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New York City Radio DJ Suspended After HIV Remark

By Warren Tong

December 29, 2010

New York City radio station Hot 97 has indefinitely suspended one of its DJs, Cipha Sounds, following outrage over a controversial joke he made on the air on Dec. 17. During his morning show last Friday, Cipha Sounds, whose real name is Luis Diaz, told listeners, "The reason I'm HIV negative is because I don't mess with Haitian girls."

While he might have thought the comment would be forgotten by the next commercial break, it wasn't. Within hours, people from the Haitian community, local leaders and the general public launched phone complaints and angrily sounded off on the station's Twitter and Facebook pages.

In response to the complaints, later that day Diaz made an on-air apology and said, "I made a stupid, tasteless joke that was a one-liner that was taken totally the wrong way. I want to say sincerely that I apologize."

View his apology here:

But for some, his apology was not enough. That following Monday, a coalition of Haitian community groups, AIDS activists and politicians protested outside the Hot 97 offices in Tribeca calling for the DJ's removal. Among them were Manhattan Borough President Scott Stringer, New York State Senator Eric Adams and City Councilman Mathieu Eugene.


The protestors stressed that Diaz's "one-liner" resurrected feelings of discrimination from the 1980s when the U.S. Centers for Disease Control and Prevention suggested that the AIDS epidemic in the United States was partially the fault of HIV-positive Haitian immigrants, thus declaring Haitians a high-risk group. And even though that myth was later debunked, stigma against Haitians has continued to linger on in this country. Several of the protestors said they remembered those times; when because of fear they wouldn't admit they were Haitian -- or even refer to their own Haitian-sounding names. According to WABC Eyewitness News, Carine Jocelyn, executive director at Diaspora Community Services, said, "Cipha Sounds, whatever his mom named him -- I don't know what his real name is -- is inappropriate. It's unacceptable. It's disgraceful."

On Wednesday, Dec. 22, the radio station responded to the protesting by suspending Diaz and instructing him to take sensitivity training about Haiti and the HIV/AIDS epidemic. A Hot 97 representative explained that, "The suspension is an indication of the importance we place on delivering a product that respects our Haitian audience."

Still, the HIV/AIDS organization Housing Works is demanding that the radio station "develop an on-the-air HIV prevention education program designed to counteract Sounds' attack on Haitians, people with HIV and women," and it has posted several ways in which people can join its campaign. [UPDATE 12/29: According to Housing Works, within two days of the launch of its campaign, Hot 97 agreed to develop an on-the-air HIV prevention program. As a result, Housing Works removed the campaign from its Web site.]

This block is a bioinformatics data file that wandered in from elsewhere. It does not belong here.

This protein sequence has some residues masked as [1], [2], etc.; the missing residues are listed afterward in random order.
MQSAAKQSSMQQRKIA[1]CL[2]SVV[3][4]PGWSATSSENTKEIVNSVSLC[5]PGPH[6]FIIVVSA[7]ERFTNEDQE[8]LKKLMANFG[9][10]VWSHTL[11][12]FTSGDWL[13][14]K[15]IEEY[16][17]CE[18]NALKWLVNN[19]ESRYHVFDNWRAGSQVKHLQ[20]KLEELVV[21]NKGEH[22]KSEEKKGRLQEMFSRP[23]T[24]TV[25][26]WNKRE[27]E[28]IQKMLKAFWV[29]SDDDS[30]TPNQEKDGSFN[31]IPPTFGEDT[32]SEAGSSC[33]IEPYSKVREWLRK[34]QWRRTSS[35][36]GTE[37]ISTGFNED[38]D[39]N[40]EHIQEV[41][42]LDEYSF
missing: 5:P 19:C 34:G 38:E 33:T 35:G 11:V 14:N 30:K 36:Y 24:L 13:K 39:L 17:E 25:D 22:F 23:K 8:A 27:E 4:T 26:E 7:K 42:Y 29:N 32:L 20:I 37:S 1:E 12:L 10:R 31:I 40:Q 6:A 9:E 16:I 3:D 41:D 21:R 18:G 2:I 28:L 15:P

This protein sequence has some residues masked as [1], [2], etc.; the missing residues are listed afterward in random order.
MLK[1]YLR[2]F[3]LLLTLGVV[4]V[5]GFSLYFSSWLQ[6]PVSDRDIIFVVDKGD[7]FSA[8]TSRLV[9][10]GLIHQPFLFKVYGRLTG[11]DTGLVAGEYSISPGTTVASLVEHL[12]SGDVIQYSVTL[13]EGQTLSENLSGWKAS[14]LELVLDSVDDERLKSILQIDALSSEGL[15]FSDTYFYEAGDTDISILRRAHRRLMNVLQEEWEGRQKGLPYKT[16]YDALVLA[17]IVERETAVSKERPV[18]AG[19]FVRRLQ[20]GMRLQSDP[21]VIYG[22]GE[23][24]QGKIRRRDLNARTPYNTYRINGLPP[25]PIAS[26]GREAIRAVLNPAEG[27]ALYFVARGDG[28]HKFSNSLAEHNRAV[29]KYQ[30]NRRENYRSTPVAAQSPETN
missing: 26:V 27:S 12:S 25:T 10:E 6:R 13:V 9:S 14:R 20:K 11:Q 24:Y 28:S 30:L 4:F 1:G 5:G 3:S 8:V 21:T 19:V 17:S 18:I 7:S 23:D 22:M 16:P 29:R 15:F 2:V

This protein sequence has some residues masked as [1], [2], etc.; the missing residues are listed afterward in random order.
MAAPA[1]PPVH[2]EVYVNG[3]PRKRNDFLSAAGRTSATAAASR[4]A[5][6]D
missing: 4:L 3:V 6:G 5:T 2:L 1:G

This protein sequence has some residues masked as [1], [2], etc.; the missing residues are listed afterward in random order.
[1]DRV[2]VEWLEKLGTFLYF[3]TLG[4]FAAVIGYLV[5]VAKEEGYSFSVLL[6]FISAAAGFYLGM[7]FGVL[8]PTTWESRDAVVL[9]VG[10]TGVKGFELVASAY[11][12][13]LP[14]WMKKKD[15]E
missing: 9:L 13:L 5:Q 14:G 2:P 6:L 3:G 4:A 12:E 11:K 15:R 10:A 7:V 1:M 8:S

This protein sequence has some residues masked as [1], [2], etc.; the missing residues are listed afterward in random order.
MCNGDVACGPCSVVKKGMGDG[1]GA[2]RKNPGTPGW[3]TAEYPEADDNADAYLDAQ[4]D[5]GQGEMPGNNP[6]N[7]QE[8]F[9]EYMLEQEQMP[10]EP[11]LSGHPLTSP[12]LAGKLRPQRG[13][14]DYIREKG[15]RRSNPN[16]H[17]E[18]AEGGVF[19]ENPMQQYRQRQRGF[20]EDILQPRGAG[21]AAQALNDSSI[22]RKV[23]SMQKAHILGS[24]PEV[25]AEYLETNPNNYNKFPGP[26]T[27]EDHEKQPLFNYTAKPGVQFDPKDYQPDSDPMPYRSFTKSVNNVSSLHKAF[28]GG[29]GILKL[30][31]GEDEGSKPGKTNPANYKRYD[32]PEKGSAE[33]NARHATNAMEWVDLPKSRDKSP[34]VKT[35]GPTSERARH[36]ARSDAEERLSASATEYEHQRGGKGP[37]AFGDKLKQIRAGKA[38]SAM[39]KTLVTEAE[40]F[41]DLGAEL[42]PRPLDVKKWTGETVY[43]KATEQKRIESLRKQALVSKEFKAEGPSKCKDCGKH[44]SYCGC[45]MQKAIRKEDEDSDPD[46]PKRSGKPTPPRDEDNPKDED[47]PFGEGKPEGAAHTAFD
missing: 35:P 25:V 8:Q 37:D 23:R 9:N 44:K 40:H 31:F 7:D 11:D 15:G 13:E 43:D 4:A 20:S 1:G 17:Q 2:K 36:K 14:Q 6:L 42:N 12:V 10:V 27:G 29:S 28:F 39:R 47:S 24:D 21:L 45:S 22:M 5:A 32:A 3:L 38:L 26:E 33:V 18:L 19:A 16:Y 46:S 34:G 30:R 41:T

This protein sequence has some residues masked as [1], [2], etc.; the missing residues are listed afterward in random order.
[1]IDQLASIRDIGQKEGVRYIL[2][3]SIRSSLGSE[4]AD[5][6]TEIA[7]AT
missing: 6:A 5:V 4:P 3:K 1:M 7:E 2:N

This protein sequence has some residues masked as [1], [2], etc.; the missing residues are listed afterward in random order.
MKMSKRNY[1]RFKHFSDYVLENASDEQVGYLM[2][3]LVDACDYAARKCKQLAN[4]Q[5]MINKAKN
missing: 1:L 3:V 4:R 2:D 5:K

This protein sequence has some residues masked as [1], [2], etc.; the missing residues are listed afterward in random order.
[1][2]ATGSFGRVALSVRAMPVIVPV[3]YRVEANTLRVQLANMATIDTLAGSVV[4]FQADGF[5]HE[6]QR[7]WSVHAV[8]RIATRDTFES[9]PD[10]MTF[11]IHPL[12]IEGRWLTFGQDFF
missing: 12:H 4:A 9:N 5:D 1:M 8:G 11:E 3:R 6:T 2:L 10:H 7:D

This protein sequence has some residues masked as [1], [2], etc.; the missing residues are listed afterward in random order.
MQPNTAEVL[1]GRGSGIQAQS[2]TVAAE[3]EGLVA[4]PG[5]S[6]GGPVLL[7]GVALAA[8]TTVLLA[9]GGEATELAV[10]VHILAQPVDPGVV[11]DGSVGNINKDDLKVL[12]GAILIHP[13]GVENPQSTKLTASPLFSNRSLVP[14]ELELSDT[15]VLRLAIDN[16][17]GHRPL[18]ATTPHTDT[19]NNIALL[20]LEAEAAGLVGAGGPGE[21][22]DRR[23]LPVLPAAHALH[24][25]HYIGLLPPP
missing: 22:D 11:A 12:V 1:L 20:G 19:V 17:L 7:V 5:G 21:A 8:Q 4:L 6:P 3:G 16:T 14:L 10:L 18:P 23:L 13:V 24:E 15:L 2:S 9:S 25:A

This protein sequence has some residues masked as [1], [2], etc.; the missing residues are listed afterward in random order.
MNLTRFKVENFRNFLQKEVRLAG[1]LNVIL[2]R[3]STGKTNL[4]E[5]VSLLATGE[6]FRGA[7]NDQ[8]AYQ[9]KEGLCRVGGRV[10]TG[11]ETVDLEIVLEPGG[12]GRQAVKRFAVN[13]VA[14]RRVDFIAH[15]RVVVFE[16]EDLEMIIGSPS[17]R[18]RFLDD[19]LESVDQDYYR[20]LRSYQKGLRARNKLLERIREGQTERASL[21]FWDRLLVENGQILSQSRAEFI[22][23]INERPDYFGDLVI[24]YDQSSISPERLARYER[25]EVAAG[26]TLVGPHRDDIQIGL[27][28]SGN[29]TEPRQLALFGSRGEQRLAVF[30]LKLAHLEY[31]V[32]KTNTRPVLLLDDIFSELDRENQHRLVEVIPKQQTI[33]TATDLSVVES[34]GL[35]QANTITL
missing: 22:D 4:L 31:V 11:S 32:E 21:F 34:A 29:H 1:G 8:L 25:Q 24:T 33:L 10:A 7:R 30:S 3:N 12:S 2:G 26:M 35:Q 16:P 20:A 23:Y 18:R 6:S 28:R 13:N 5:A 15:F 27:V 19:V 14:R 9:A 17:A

Realistically, this comment could not have come at a worse time. In a year in which Haiti has been hit by a devastating earthquake, a pack of tropical storms, a cholera outbreak and a shoddy election -- on top of three decades of HIV discrimination -- he should have stayed as far away from this topic as possible.

Warren Tong is the research editor for and

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See Also
Spotlight Series: HIV Stigma & Discrimination
What Does HIV/AIDS Stigma Look Like in Your Life?
More News on HIV Stigma and Discrimination

Reader Comments:

Comment by: kulvinder Singh (Malaysia) Sun., Jun. 19, 2011 at 5:50 am UTC
well perhaps its just a slip of the tongue no fault of the mind just accept that may of us do the same
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Comment by: dave (Pa) Thu., Dec. 23, 2010 at 11:28 pm UTC
It is these kinds of statements about HIV made by folks that should show EVERYONE just how much stigma is still associated with HIV disease. This DJ typlifies the biased views held by many people 30 years into this epidemic! Yet the NIH et al wonder why people are still afraid to be tested; still afraid to disclose to others and still face persecution from people within the gay community. Healthcare professionals are the worst offenders of ths bias and I wonder why this still exists. HIPPA is a joke in terms of protecting peoples privacy and the so called "need to know" practice is a farce. So when the cerebral folks who write public policy about how to encourage people to get tested, those folks need to really reflect on all of the pitfalls and bias that still exists with the consequences of carring an HIV diagnosis and they will find the answer as to why people are reluctant to be tested. This DJ, unfortunately, represents the narrow mindedness that far too many people possess.
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Comment by: Joy Spencer (Washington DC ) Thu., Dec. 23, 2010 at 1:32 pm UTC
I suggest that everyone read "AIDS and Accusations" by Paul Farmer which addresses this entire myth of Haitians and HIV. A good book to debunk this pernicious stigma.
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